Understanding The Syrian Crisis

Syrian Crisis

Syrian Crisis

The problem reportedly started in March 2011 and since then Syria had been struggling through a civil war. During that time, 15 schoolchildren were arrested and tortured for painting anti-government graffiti on a wall. Locals assembled on roads protesting for their release. In the beginning the protests were peaceful in nature asking for the release of children and greater freedom for the citizens. But the government acted violently opening fire on unarmed protesters on 18th March 2011 that took away four innocent lives. The next day, the government opened fire at the victims’ funeral, killing one more person.

People were agitated at the barbarism of the government and took justice in their own hands. Soon the unrest spread to all other parts of the country.  Earlier the protesters only wanted democracy and greater freedom. But after the unruly and brutal response of the government, people demanded the resignation of the President, Bashar al-Assad. He refused to step down. When bloodshed increased he agreed to offer some changes in the administration of the country. But Assad had quite many supporters inside and outside the country. The protesters did not believe him and continued their armed revolt against him.

There is no single group or organisation of rebels against Assad. The people who want the president to step down, are split into groups of rebels, people in exile and political parties as well.  The war has grown from a battle between the president and its people. In early 2014, IS or Islamic State which is an extremist group in neighbouring Iraq began to capture and take over parts of the country. In September 2014, the US, UK and other countries joined forces to attack and stop IS influence growing in Syria.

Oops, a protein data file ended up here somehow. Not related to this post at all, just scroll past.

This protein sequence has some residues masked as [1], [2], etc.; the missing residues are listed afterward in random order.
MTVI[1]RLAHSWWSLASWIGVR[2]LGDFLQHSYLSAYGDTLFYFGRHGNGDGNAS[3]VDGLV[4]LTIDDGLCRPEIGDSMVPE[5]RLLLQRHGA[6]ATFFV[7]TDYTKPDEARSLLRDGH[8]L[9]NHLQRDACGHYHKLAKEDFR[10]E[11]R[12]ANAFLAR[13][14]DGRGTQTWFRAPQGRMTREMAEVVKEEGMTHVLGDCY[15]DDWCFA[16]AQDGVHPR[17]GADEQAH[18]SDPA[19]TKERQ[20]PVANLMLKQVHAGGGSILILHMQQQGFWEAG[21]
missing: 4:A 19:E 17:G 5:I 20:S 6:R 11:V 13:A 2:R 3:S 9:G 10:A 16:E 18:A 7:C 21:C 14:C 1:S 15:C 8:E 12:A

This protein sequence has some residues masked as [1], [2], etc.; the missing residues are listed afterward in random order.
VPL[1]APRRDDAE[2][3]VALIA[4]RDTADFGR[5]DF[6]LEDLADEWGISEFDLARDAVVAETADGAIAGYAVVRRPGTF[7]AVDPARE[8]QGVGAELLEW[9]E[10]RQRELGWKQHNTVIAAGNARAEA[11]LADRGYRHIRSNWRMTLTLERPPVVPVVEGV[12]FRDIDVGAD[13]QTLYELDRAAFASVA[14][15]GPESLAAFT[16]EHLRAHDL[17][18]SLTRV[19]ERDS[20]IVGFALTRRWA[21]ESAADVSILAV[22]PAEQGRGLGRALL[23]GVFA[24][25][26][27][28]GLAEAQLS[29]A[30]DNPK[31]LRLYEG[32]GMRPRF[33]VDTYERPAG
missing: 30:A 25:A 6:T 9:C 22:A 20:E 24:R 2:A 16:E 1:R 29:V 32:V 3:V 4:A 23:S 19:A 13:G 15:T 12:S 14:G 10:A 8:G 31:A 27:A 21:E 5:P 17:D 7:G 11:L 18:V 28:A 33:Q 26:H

The real reason it took so long for the US, UK to get involved in the war was that they did not want to offend Russia. Russia has strong ties with Assad’s government and has helped in the past by supplying weapons. In August 2013, there were reports of a chemical attack on the capital city Damascus causing a strong reaction internationally. In September, 2013 the UN confirmed use of chemical weapons in Syria but did not say which side used it. Assad and his government kept shifting the blame to the rebel groups. Russia made the suggestion to the government to get rid of chemical weapons and the process of destroying chemical weapons began in October 2013. The US and Britain stopped all ‘non-lethal’ supplies to the Syrian rebel groups too in fear of aids reaching to IS. Very recently Russia opened air strike in Syria and entered the war.

Presently there is a standoff between the government forces and the rebel groups which are unable to defeat each other. They have to fight back against the IS as well. The war is far from over. Meanwhile the war is taking toll on the lives of Syrians. They have lost their homes and family. Every day refugees from Syria cross into the neighbouring countries like Jordan, Lebanon, Iraq. More than 4 million people have fled Syria since the start of war, most of them women and children. It is one of the largest refugee movements in recent history. In such difficult times Syrians are in desperate need of help.